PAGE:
John Evans Reports.. 05-27-11

Representative John Evans

Teens Should Learn Difficult Lesson from Sexting but Not Be Scarred for Life

By Rep. John Evans (R-Erie/Crawford)

The trend of sexting – sending electronic images of sexual acts and/or unclothed individuals – is rapidly growing in our society, especially among our youth. A young lady takes a nude photo of herself, sends it to her boyfriend via her cell phone, and within a matter of seconds, that image could be distributed to potentially hundreds of people.

Sadly, sexting can have a devastating emotional impact upon its victims. It has led to ridicule and bullying, and in some cases, sexual exploitation and suicide. It’s a nationwide epidemic.

While this trend is disturbing and consequences need to be dealt to those teens who knowingly send these messages with the intent of hurting or embarrassing someone, the Legislature recently faced the question of whether or not these teens should be punished for life.

Right now, individuals of any age – whether 16 or 46 – caught sexting images of a minor can face felony child pornography charges and inclusion on the state’s Megan’s Law Registry for sex offenders.

House Bill 815, which passed the House on May 23, changes that for minors found to be sexting. The legislation would create a new crime of sexting by a minor age 13 to 17 and would apply only to nude photos transmitted among teens. Additionally, photos depicting lewd or graphic sexual behavior involving minors would not be covered under this legislation, and would continue to fall under existing felony child pornography charges.

When child pornography laws were enacted, there was a clear distinction between adults and minors. There was no thought that someday, with the technology people of all ages have access to, people would be sending such graphic and potentially embarrassing images to each other. This legislation seeks to clarify state law and put in place appropriate, but still strict, measures to address these cases of sexting.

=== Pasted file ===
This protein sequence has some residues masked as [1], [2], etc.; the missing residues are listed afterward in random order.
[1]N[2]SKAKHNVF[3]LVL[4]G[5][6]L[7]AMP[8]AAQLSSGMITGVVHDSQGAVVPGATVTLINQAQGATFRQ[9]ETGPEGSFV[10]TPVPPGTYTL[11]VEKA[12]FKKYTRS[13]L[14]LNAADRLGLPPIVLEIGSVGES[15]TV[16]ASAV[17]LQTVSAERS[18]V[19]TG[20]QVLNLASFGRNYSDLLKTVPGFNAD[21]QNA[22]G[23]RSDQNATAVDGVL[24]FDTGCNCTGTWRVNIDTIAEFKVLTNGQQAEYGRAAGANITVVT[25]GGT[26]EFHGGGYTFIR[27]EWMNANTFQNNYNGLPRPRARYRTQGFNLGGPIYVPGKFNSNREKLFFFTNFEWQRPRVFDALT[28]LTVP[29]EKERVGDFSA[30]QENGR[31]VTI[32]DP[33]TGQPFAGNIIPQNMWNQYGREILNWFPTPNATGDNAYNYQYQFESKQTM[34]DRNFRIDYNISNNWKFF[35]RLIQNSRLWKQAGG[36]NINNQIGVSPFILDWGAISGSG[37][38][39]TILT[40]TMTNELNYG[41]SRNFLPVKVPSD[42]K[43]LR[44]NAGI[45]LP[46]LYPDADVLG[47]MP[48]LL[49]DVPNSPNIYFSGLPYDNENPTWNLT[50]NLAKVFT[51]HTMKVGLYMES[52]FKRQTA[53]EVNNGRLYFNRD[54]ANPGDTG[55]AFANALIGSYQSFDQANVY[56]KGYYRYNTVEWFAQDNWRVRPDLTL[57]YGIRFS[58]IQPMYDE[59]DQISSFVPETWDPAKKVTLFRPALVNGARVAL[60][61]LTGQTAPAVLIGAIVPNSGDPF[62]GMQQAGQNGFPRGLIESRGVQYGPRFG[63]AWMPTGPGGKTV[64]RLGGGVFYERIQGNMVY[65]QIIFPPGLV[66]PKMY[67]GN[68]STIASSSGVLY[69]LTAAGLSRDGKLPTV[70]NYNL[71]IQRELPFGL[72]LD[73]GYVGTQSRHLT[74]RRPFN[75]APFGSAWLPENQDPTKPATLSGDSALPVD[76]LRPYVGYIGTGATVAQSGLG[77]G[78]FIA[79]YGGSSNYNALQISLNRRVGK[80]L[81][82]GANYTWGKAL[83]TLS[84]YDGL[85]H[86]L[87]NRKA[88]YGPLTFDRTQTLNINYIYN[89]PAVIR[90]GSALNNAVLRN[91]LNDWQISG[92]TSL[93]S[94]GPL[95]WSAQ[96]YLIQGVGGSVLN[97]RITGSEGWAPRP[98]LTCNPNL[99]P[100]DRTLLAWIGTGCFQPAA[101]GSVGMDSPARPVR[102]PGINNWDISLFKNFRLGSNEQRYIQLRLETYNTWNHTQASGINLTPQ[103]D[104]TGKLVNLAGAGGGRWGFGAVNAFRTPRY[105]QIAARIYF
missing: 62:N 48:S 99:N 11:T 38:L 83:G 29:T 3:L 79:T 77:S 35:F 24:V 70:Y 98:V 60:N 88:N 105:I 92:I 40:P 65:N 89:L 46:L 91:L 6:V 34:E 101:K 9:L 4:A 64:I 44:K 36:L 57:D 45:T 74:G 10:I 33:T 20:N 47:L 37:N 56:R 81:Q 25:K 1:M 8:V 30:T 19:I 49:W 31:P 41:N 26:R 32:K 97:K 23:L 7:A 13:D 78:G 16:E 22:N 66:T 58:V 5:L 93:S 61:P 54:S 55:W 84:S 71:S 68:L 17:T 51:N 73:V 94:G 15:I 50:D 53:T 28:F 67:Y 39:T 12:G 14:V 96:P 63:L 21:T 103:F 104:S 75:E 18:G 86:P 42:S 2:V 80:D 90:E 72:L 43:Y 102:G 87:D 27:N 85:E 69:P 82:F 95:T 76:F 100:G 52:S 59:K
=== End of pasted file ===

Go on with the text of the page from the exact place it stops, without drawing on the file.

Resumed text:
Our intent with this legislation is not to let teens off with a slap on the wrist. In fact, minors who are caught sexting and prosecuted would face a second-degree misdemeanor. Punishment would not include incarceration, but would allow a teen to enter into a diversionary alternative and then have his or her record expunged. We know that teens can make thoughtless mistakes without considering the potentially lifelong consequences of their actions, and this proposal is a means by which to protect teens from their own carelessness.

If an adult were to purposely view or transmit a photo of a minor, he or she still could be prosecuted under felony child pornography charges.

House Bill 815 will now go to the Senate for its consideration.

John Evans Reports is a weekly editorial from Rep. John Evans, 5th District, Pennsylvania House of Representatives, and published by in an effort to keep the citizens of the area informed on matters of importance to them. Rep. Evans can be reached for further comment or input at his Edinboro Pa office 814-734-2793, Girard, Pa office 814-774-2892, or his Linesville, PA office 814-683-5550.

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